Suman Datta Joins College of Engineering as GRA Eminent Scholar

Suman Datta, one of the nation’s top researchers in semiconductor and nanoelectronic device research, is joining Georgia Tech.
Suman Datta, Joseph M. Pettit Chair and a Georgia Research Alliance (GRA) Eminent Scholar

Suman Datta, Joseph M. Pettit Chair and a Georgia Research Alliance (GRA) Eminent Scholar

Suman Datta, one of the nation’s top researchers in semiconductor and nanoelectronic device research, is joining Georgia Tech’s School of Electrical and Computer Engineering (ECE) as Joseph M. Pettit Chair and a Georgia Research Alliance (GRA) Eminent Scholar. He will also have a joint appointment with the School of Materials Science and Engineering (MSE). Datta is currently serving as a Georgia Tech adjunct professor while at the University of Notre Dame and will transition full time to Georgia Tech in the fall.

Datta is the Stinson Professor of Nanotechnology in Notre Dame’s Department of Electrical Engineering. He is the director of ASCENT (Applications and Systems-Driven Center for Energy-Efficient Integrated NanoTechnologies), a $40 million microelectronics research center funded by the Semiconductor Research Corporation (SRC) and the Defense Advanced Research Projects Agency (DARPA). The center's mission is to provide breakthrough advances in foundational semiconductor materials, devices, and heterogenous integration technologies. ASCENT includes Notre Dame and 13 partner universities.

Datta’s research involves high-performance, heterogenous computing, brain-inspired computing, and collective state computing using advanced CMOS (complementary metal–oxide–semiconductor) and beyond-CMOS devices. He also focuses on the development of semiconductor technologies for other types of computing, including intermittent computing, cryogenic computing, and harsh environment computing.

“Suman is a leader in the fields of semiconductors and nanoelectronic device research. His addition to the faculty is a tremendous benefit for our students, research community, and the state of Georgia,” said Raheem Beyah, dean of the College of Engineering and Southern Company Chair. “I welcome him to Georgia Tech and am excited to see him continue to define the future of computing.”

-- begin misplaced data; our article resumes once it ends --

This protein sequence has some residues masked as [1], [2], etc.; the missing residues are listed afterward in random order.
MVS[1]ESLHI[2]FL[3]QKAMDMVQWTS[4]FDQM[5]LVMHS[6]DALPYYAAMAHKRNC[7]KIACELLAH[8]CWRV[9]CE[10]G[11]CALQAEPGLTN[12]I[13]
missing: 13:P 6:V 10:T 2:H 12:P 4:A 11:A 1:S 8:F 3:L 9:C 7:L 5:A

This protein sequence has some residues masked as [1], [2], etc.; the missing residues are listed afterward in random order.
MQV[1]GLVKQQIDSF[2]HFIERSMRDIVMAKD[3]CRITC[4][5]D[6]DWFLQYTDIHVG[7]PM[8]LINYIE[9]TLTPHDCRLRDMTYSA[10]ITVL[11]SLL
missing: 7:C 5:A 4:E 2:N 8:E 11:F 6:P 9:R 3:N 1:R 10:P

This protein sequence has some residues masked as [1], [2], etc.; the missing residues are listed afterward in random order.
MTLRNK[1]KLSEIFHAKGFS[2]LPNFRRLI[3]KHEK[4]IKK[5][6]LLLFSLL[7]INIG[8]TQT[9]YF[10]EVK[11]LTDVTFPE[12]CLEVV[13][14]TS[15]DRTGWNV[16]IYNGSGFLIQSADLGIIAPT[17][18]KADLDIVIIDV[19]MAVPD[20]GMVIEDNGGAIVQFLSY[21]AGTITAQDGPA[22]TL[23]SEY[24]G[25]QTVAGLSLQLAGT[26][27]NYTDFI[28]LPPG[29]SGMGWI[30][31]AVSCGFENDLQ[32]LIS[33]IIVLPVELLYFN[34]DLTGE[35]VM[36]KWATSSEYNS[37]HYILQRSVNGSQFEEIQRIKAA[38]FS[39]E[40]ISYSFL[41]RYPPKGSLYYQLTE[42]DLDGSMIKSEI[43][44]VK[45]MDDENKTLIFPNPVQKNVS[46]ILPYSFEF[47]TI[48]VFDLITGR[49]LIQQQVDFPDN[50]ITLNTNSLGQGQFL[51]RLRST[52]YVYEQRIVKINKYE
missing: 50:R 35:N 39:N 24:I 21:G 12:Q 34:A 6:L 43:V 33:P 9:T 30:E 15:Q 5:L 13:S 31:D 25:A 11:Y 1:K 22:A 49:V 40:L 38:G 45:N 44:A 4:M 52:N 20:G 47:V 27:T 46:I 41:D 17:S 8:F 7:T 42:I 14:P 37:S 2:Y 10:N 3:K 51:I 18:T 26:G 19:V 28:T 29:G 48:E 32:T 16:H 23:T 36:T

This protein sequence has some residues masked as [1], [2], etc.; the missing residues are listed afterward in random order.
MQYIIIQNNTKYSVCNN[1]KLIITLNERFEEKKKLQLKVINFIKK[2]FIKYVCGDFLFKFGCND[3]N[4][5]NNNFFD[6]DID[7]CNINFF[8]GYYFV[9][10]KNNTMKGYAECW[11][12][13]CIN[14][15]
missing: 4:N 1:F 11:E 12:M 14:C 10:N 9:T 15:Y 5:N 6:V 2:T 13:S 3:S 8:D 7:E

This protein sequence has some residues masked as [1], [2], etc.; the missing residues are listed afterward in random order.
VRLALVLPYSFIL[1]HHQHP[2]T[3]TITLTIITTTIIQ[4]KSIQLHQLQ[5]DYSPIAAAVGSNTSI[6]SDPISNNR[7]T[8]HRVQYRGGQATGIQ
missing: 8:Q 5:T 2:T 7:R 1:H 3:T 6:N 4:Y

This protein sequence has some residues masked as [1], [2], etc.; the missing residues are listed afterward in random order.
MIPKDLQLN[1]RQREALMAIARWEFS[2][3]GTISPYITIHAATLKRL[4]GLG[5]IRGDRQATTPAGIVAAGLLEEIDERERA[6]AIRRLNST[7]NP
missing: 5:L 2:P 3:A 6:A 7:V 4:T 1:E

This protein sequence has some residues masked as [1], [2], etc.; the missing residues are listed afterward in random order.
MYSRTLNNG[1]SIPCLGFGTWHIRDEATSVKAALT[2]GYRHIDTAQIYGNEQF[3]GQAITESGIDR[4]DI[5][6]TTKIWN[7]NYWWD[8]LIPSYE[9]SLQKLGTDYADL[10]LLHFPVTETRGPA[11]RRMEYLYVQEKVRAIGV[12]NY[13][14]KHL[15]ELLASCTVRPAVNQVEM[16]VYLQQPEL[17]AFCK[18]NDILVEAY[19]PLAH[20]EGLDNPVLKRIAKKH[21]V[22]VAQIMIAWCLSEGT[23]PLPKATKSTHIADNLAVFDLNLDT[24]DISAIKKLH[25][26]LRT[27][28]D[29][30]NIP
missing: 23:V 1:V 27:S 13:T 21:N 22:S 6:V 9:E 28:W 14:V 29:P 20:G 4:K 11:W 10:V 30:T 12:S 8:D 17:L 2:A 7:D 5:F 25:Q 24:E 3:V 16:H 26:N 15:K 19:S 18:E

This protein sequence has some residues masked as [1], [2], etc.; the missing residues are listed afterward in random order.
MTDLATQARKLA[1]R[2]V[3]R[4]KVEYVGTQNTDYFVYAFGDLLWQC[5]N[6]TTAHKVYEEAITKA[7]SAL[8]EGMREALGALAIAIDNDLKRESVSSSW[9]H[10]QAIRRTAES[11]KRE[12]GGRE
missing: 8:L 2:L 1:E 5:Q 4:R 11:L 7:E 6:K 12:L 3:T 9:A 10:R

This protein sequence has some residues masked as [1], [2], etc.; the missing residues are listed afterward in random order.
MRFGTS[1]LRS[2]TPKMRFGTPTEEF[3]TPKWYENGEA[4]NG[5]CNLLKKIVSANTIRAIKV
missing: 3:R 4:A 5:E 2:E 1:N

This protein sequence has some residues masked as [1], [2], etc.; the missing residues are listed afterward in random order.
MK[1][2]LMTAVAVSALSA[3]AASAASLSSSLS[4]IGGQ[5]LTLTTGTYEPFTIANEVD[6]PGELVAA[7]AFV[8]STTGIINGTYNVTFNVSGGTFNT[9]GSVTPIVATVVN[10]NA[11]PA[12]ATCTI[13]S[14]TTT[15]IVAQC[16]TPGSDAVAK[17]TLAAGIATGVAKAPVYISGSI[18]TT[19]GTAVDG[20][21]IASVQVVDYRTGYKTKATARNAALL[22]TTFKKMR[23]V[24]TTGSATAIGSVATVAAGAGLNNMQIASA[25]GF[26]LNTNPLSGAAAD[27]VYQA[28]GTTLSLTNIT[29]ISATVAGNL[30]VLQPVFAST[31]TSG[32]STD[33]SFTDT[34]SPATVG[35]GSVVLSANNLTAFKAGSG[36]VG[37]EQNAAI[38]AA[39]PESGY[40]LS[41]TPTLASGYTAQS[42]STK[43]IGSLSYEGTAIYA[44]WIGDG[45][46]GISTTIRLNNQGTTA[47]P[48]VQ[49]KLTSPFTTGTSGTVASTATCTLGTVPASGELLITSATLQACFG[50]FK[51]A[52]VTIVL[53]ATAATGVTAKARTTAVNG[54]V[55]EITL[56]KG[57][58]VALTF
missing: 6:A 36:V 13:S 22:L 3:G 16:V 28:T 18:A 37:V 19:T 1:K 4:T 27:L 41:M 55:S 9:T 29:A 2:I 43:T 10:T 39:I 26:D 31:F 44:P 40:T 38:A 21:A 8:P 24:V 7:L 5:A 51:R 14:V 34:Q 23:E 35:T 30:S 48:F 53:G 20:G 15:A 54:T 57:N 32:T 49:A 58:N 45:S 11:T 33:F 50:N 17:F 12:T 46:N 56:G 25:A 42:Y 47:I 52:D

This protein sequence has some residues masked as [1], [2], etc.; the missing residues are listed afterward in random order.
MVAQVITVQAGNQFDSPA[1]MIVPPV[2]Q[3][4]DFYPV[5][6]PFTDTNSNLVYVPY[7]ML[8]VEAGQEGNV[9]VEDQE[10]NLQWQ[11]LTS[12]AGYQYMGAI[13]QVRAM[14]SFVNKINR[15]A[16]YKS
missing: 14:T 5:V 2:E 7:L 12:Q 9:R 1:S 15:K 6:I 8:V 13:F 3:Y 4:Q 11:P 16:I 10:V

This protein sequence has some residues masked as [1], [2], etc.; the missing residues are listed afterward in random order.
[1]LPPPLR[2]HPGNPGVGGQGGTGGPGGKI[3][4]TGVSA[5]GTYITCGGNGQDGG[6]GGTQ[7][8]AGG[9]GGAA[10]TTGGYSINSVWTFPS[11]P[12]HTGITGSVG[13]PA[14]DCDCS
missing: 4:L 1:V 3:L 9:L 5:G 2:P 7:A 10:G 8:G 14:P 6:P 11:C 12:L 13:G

From 2016-2021, Datta served as director of the six-university Center for Extremely Energy Efficient Collective Electronics (EXCEL), which is funded by the SRC and National Science Foundation (NSF). EXCEL explores the demonstration of an alternate computing platform that leverages continuous-time dynamics of emerging devices to execute optimization, learning, and inference tasks in a collective, cooperative, and scalable way to transcend the current energy efficiency wall by many orders of magnitude.

Georgia Tech ECE faculty members have played technical roles in both EXCEL and ASCENT and many have collaborated with Datta in recent years. 

“I have been fortunate to pursue a career in semiconductor science and technology, a field inherently multi-disciplinary that touches many areas of physical sciences. Looking ahead, with new paradigms of computing, communication, and information storage on the horizon, I see traditional boundaries between computing and physical sciences blurring,” said Datta. “This is why I’m thrilled to join the Georgia Tech family in ECE and MSE. Additionally, as a new member of the Georgia Research Alliance, I look forward to bringing my technology development experience in the private sector and contributing to the larger tech transfer and commercialization ecosystem in the state of Georgia.”

Datta has been at the forefront of logic transistor research for the past two decades. While at Intel from 1999-2007, two of his most impactful contributions in high-k/metal gate CMOS and Tri-gate CMOS research and development led to commercially successful technologies that allowed transistor scaling from 45nm node to 14nm node and beyond. Datta’s recent research has driven advances in embedded high-performance memory space such as single transistor Ferroelectric transistor memory and capacitorless gain cell (or floating body DRAM) suitable for compute-in-memory (CIM) accelerators. His recent work on using continuous time dynamics of coupled oscillators to solve optimization problems is galvanizing interest in the alterative compute paradigm of “let physics do the computing.”

“Suman Datta is one of the nation’s leaders in semiconductor research,” said GRA President Susan Shows. “He is a strong collaborator and will continue to make advances in this growing, important industry for Georgia. GRA is pleased to welcome him to its Academy.”

Prior to Notre Dame, Datta was a professor of electrical engineering at The Pennsylvania State University, University Park, from 2007-2015. Datta has co-authored 11 book chapters and more than 400 refereed journal and conference proceedings papers.

In 2013, Datta was named Fellow of the Institute of Electrical and Electronics Engineers (IEEE) for his contributions to high-performance advanced silicon and compound semiconductor transistor technologies. Datta holds 185 U.S. patents. In 2016, he was named Fellow of the National Academy of Inventors (NAI) in recognition of his inventions that have made a tangible impact on quality of life, economic development and the welfare of society.